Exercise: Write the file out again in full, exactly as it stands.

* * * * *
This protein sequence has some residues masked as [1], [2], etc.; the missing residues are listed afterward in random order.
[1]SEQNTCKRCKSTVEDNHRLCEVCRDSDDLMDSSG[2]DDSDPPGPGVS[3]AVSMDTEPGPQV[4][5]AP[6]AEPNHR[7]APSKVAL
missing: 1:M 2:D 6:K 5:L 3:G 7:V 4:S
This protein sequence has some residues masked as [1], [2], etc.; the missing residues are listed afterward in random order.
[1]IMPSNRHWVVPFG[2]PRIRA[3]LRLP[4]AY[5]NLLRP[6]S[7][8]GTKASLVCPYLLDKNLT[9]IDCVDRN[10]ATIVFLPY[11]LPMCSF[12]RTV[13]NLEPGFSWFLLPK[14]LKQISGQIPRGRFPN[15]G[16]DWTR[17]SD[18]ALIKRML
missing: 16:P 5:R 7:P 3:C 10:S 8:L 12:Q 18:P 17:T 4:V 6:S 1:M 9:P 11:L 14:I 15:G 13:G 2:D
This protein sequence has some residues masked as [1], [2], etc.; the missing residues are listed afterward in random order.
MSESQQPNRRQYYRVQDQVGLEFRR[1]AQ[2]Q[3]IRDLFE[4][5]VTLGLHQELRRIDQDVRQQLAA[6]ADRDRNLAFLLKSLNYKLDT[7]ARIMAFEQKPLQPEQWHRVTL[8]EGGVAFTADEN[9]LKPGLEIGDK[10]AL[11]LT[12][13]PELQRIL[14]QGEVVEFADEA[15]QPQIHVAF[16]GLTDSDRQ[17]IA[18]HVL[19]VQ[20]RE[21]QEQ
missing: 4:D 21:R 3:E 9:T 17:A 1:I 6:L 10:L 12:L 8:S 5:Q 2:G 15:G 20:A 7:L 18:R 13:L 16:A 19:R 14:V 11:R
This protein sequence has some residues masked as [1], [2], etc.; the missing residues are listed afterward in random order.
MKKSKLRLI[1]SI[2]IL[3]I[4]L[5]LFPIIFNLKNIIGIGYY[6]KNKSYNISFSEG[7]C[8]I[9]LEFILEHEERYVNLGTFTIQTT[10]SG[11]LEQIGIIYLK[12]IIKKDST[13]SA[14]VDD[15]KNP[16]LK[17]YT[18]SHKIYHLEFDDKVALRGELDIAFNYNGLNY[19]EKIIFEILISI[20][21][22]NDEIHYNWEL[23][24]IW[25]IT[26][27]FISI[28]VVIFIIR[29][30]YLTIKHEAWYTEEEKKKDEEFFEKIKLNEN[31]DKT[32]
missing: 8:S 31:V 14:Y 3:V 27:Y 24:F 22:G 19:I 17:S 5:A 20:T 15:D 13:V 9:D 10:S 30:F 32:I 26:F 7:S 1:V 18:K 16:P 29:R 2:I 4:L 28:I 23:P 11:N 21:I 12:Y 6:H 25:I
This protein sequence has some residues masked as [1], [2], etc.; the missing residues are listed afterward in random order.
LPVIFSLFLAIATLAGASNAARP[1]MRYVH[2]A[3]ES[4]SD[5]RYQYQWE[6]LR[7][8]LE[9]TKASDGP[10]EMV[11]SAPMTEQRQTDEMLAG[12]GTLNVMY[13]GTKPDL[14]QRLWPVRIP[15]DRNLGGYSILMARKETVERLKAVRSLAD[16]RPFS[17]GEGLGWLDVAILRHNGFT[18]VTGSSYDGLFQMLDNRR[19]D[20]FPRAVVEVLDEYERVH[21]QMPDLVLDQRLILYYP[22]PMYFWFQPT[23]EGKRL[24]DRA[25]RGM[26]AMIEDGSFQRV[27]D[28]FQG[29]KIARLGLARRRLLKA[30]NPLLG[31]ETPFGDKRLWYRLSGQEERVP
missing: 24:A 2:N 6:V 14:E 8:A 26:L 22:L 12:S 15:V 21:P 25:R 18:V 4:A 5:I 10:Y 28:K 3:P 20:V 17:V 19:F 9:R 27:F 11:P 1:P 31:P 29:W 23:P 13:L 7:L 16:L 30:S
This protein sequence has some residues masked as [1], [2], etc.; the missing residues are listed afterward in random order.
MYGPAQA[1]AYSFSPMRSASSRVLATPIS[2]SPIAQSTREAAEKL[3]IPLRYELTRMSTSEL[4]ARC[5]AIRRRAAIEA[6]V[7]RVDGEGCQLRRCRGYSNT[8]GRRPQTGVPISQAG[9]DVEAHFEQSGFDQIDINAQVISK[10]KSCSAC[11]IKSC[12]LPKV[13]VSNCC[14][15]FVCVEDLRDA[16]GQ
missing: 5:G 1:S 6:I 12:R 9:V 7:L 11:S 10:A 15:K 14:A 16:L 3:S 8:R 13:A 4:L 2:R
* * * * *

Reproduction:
This protein sequence has some residues masked as [1], [2], etc.; the missing residues are listed afterward in random order.
[1]SEQNTCKRCKSTVEDNHRLCEVCRDSDDLMDSSG[2]DDSDPPGPGVS[3]AVSMDTEPGPQV[4][5]AP[6]AEPNHR[7]APSKVAL
missing: 1:M 2:D 6:K 5:L 3:G 7:V 4:S
This protein sequence has some residues masked as [1], [2], etc.; the missing residues are listed afterward in random order.
[1]IMPSNRHWVVPFG[2]PRIRA[3]LRLP[4]AY[5]NLLRP[6]S[7][8]GTKASLVCPYLLDKNLT[9]IDCVDRN[10]ATIVFLPY[11]LPMCSF[12]RTV[13]NLEPGFSWFLLPK[14]LKQISGQIPRGRFPN[15]G[16]DWTR[17]SD[18]ALIKRML
missing: 16:P 5:R 7:P 3:C 10:S 8:L 12:Q 18:P 17:T 4:V 6:S 1:M 9:P 11:L 14:I 15:G 13:G 2:D
This protein sequence has some residues masked as [1], [2], etc.; the missing residues are listed afterward in random order.
MSESQQPNRRQYYRVQDQVGLEFRR[1]AQ[2]Q[3]IRDLFE[4][5]VTLGLHQELRRIDQDVRQQLAA[6]ADRDRNLAFLLKSLNYKLDT[7]ARIMAFEQKPLQPEQWHRVTL[8]EGGVAFTADEN[9]LKPGLEIGDK[10]AL[11]LT[12][13]PELQRIL[14]QGEVVEFADEA[15]QPQIHVAF[16]GLTDSDRQ[17]IA[18]HVL[19]VQ[20]RE[21]QEQ
missing: 4:D 21:R 3:E 9:T 17:A 1:I 6:L 10:L 12:L 8:S 5:Q 2:G 15:G 20:A 7:L 18:R 13:L 16:A 19:R 14:V 11:R
This protein sequence has some residues masked as [1], [2], etc.; the missing residues are listed afterward in random order.
MKKSKLRLI[1]SI[2]IL[3]I[4]L[5]LFPIIFNLKNIIGIGYY[6]KNKSYNISFSEG[7]C[8]I[9]LEFILEHEERYVNLGTFTIQTT[10]SG[11]LEQIGIIYLK[12]IIKKDST[13]SA[14]VDD[15]KNP[16]LK[17]YT[18]SHKIYHLEFDDKVALRGELDIAFNYNGLNY[19]EKIIFEILISI[20][21][22]NDEIHYNWEL[23][24]IW[25]IT[26][27]FISI[28]VVIFIIR[29][30]YLTIKHEAWYTEEEKKKDEEFFEKIKLNEN[31]DKT[32]
missing: 8:S 31:V 14:Y 3:V 27:Y 24:F 22:G 19:I 17:S 5:A 20:T 15:D 13:V 9:D 10:S 30:F 32:I 26:F 7:S 1:V 18:K 16:P 29:R 2:I 4:L 28:I 23:P 11:N 21:I 12:Y 6:H 25:I
This protein sequence has some residues masked as [1], [2], etc.; the missing residues are listed afterward in random order.
LPVIFSLFLAIATLAGASNAARP[1]MRYVH[2]A[3]ES[4]SD[5]RYQYQWE[6]LR[7][8]LE[9]TKASDGP[10]EMV[11]SAPMTEQRQTDEMLAG[12]GTLNVMY[13]GTKPDL[14]QRLWPVRIP[15]DRNLGGYSILMARKETVERLKAVRSLAD[16]RPFS[17]GEGLGWLDVAILRHNGFT[18]VTGSSYDGLFQMLDNRR[19]D[20]FPRAVVEVLDEYERVH[21]QMPDLVLDQRLILYYP[22]PMYFWFQPT[23]EGKRL[24]DRA[25]RGM[26]AMIEDGSFQRV[27]D[28]FQG[29]KIARLGLARRRLLKA[30]NPLLG[31]ETPFGDKRLWYRLSGQEERVP
missing: 24:A 2:N 6:V 14:E 8:A 26:L 22:L 12:S 15:V 21:P 25:R 18:V 4:A 5:I 10:Y 28:K 3:P 20:V 17:V 19:F 9:R 27:F 11:P 1:P 31:P 29:W 23:P 13:L 7:L 16:L 30:S
This protein sequence has some residues masked as [1], [2], etc.; the missing residues are listed afterward in random order.
MYGPAQA[1]AYSFSPMRSASSRVLATPIS[2]SPIAQSTREAAEKL[3]IPLRYELTRMSTSEL[4]ARC[5]AIRRRAAIEA[6]V[7]RVDGEGCQLRRCRGYSNT[8]GRRPQTGVPISQAG[9]DVEAHFEQSGFDQIDINAQVISK[10]KSCSAC[11]IKSC[12]LPKV[13]VSNCC[14][15]FVCVEDLRDA[16]GQ
missing: 5:G 1:S 6:I 12:R 9:V 7:L 11:S 10:A 15:K 14:A 16:L 3:S 8:R 13:A 4:L 2:R